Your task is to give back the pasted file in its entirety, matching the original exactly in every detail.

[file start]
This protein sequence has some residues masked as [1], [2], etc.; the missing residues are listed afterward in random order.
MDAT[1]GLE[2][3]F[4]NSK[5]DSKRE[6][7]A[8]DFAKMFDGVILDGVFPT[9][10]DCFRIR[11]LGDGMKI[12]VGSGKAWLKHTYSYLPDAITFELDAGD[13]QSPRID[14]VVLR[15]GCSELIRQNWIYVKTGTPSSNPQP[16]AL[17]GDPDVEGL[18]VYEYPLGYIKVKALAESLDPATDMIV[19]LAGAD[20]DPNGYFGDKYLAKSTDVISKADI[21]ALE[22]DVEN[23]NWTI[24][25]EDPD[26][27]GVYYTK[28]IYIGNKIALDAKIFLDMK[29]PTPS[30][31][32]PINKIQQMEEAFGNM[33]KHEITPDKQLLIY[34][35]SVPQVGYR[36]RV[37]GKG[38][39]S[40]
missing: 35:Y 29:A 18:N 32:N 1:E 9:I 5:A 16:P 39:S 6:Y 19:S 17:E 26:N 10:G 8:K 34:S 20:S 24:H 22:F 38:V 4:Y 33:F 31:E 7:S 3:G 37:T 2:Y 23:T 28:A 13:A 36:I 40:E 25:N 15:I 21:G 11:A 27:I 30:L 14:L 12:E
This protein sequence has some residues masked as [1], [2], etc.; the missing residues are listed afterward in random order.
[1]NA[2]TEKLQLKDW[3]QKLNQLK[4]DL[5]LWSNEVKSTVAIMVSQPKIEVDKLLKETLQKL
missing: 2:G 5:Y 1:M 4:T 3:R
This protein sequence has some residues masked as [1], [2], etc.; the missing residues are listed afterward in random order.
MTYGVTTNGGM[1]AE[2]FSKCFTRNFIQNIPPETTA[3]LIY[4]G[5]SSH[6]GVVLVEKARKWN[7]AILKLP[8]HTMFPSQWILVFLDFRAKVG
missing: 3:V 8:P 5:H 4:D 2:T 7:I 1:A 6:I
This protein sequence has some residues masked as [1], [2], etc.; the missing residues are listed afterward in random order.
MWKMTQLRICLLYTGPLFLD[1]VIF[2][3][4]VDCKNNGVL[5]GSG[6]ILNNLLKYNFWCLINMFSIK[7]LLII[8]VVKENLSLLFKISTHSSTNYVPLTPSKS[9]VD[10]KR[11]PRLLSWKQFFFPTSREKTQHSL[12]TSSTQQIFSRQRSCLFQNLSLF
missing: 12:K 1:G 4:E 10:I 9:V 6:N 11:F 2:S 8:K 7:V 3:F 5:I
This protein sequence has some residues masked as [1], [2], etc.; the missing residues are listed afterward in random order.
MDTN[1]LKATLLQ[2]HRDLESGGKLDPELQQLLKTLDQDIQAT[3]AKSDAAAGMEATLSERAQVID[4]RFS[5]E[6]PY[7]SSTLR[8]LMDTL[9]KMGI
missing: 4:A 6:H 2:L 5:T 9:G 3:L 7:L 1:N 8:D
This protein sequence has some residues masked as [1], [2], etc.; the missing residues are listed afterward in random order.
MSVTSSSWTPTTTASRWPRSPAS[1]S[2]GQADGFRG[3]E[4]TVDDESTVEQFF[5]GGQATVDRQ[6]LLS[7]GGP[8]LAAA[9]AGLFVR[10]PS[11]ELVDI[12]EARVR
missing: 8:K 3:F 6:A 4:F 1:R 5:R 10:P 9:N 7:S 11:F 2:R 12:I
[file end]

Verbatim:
This protein sequence has some residues masked as [1], [2], etc.; the missing residues are listed afterward in random order.
MDAT[1]GLE[2][3]F[4]NSK[5]DSKRE[6][7]A[8]DFAKMFDGVILDGVFPT[9][10]DCFRIR[11]LGDGMKI[12]VGSGKAWLKHTYSYLPDAITFELDAGD[13]QSPRID[14]VVLR[15]GCSELIRQNWIYVKTGTPSSNPQP[16]AL[17]GDPDVEGL[18]VYEYPLGYIKVKALAESLDPATDMIV[19]LAGAD[20]DPNGYFGDKYLAKSTDVISKADI[21]ALE[22]DVEN[23]NWTI[24][25]EDPD[26][27]GVYYTK[28]IYIGNKIALDAKIFLDMK[29]PTPS[30][31][32]PINKIQQMEEAFGNM[33]KHEITPDKQLLIY[34][35]SVPQVGYR[36]RV[37]GKG[38][39]S[40]
missing: 35:Y 29:A 18:N 32:N 1:E 9:I 5:A 16:P 39:S 6:Y 19:S 17:E 26:N 10:G 8:K 34:S 20:S 24:H 22:F 38:V 4:Y 33:F 31:E 7:S 3:G 37:T 2:Y 23:T 28:A 13:A 36:I 40:E 25:N 15:I 21:G 11:A 27:I 30:L 14:L 12:E
This protein sequence has some residues masked as [1], [2], etc.; the missing residues are listed afterward in random order.
[1]NA[2]TEKLQLKDW[3]QKLNQLK[4]DL[5]LWSNEVKSTVAIMVSQPKIEVDKLLKETLQKL
missing: 2:G 5:Y 1:M 4:T 3:R
This protein sequence has some residues masked as [1], [2], etc.; the missing residues are listed afterward in random order.
MTYGVTTNGGM[1]AE[2]FSKCFTRNFIQNIPPETTA[3]LIY[4]G[5]SSH[6]GVVLVEKARKWN[7]AILKLP[8]HTMFPSQWILVFLDFRAKVG
missing: 3:V 8:P 5:H 4:D 2:T 7:I 1:A 6:I
This protein sequence has some residues masked as [1], [2], etc.; the missing residues are listed afterward in random order.
MWKMTQLRICLLYTGPLFLD[1]VIF[2][3][4]VDCKNNGVL[5]GSG[6]ILNNLLKYNFWCLINMFSIK[7]LLII[8]VVKENLSLLFKISTHSSTNYVPLTPSKS[9]VD[10]KR[11]PRLLSWKQFFFPTSREKTQHSL[12]TSSTQQIFSRQRSCLFQNLSLF
missing: 12:K 1:G 4:E 10:I 9:V 6:N 11:F 2:S 8:K 7:V 3:F 5:I
This protein sequence has some residues masked as [1], [2], etc.; the missing residues are listed afterward in random order.
MDTN[1]LKATLLQ[2]HRDLESGGKLDPELQQLLKTLDQDIQAT[3]AKSDAAAGMEATLSERAQVID[4]RFS[5]E[6]PY[7]SSTLR[8]LMDTL[9]KMGI
missing: 4:A 6:H 2:L 5:T 9:G 3:L 7:L 1:N 8:D
This protein sequence has some residues masked as [1], [2], etc.; the missing residues are listed afterward in random order.
MSVTSSSWTPTTTASRWPRSPAS[1]S[2]GQADGFRG[3]E[4]TVDDESTVEQFF[5]GGQATVDRQ[6]LLS[7]GGP[8]LAAA[9]AGLFVR[10]PS[11]ELVDI[12]EARVR
missing: 8:K 3:F 6:A 4:F 1:R 5:R 10:P 9:N 7:S 11:F 2:R 12:I